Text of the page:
Forging Fromage (5) – Brousse

Some time earlier this year the Forging Fromage guys made Brousse – a fresh Provençal cheese made from goat’s milk. I wanted to try my hand at making this cheese, too, because I really liked one of the recipes I found in the Brousse roundup.

I couldn’t find any fresh goat’s milk, only UHT milk, but I thought I’d give it a try anyway. I heated it, stirred in the diluted vinegar and waited for the milk to curdle. Hmm… Actually, the whey and curds DID separate, but the curds were sooo tiny that I couldn’t imagine how to strain the cheese without the curds just going through the cheesecloth. I posted a comment and Natashya was so kind to answer right away – she suggested using a thicker cloth, which I did. Et voila, it worked. The result was a wonderfully moist fresh goat cheese. YUM! I used it to make potato goat cheese patties which were extremely delicious.


(adapted from 200 Easy Homemade Cheese Recipes)


  • 1 quart goat’s milk (sheep is fine too)
  • 1/4 cup white vinegar


  1. Sterilize all equipment. In a stainless steel pot over medium heat, bring milk just to the boiling point, stirring gently to prevent scotching. Remove from heat.
  2. Dilute vinegar in 3/4 cups cool water and add to milk, stirring quickly with skimmer. Continue to stir milk vigorously with skimmer or a whisk until it curdles and small flakes of cheese rise to the top of the pot.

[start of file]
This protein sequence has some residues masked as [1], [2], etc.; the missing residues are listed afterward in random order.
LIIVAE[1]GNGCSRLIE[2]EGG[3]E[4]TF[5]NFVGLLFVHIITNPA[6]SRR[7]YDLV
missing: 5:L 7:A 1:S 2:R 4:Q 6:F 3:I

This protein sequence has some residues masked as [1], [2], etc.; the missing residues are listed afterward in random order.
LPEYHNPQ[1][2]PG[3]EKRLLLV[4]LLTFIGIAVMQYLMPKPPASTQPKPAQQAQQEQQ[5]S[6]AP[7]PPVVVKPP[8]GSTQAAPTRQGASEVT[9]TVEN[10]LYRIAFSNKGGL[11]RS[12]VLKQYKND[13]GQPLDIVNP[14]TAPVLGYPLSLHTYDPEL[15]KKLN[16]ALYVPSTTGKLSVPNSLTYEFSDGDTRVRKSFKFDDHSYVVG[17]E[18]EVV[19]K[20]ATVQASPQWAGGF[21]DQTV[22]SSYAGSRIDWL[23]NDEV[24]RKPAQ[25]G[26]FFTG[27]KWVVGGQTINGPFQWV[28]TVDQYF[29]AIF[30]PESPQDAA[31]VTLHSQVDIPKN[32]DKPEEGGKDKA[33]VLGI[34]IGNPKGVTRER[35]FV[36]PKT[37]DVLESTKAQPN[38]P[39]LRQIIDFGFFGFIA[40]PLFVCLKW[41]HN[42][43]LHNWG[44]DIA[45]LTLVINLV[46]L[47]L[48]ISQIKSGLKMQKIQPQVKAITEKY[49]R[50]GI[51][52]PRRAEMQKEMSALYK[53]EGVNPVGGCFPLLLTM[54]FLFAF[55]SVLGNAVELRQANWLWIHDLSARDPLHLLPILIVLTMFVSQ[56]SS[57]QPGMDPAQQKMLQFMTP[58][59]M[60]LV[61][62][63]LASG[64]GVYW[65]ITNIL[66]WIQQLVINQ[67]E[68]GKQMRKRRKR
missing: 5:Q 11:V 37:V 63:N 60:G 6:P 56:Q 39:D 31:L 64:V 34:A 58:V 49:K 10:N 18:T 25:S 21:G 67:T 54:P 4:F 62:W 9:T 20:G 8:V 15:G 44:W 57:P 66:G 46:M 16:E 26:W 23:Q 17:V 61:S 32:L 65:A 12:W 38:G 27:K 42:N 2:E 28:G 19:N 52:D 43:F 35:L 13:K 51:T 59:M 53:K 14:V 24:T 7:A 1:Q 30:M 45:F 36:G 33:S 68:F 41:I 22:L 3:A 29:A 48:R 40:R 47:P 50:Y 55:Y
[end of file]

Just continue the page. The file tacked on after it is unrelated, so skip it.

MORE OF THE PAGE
3. Using skimmer, ladle curds into a cloth-lined colander. Let drain over a bowl for 2-3 minutes. Using your hands or a spoon, fill Brousse moulds, packing curd down. Pour remaining milk through a cloth to starin out any remaining solids and add these to the moulds. Tap moulds slightly to ensure they are completely filled to the bottom.
  4. Place moulds in a basket or bowl so they stand upright. Let drain for about 6 hours. Place in the refirgerator and unmould cheese as you use them. Brousse must be eaten fresh, preferably within 24 hours (other sources say 3-4 days is fine).

Potato Goat Cheese Patties

(found on Delta Kitchen, adapted from Tender, Vol I by Nigel Slater)


  • 400 g cooked potatoes
  • 150 g goat’s cheese
  • 4 Tbsp herbs (thyme, tarragon,parsley), chopped
  • 1 Tbsp flour
  • 6 Tbsp cornmeal (polenta)
  • olive or groundnut oil


  1. Mash the potatoes with a masher or a fork till they are a mixture of sizes from gravel to pebbles. Cut the goat’s cheese up into small pieces and fold it into the mash with the chopped herbs. Season generously with salt and black pepper, then stir in the flour.
  2. Divide the mixture into four and pat each one into a rugged patty . Empty the cornmeal on a plate, then turn the patties in it.
  3. Get a thin layer of oil hot in a shallow, non-stick pan. Lower the patties into the oil and, without moving them, cook for about four minutes, till golden and lightly crisp underneath. Turn them quickly and carefully with a palette knife and cook the other side.
  4. Drain briefly on kitchen paper before serving.

2 responses to “Forging Fromage (5) – Brousse

  1. I really loved this one too, so delicate. Glad it worked out – and I love the patties!

  2. Glad you liked the patties. 🙂

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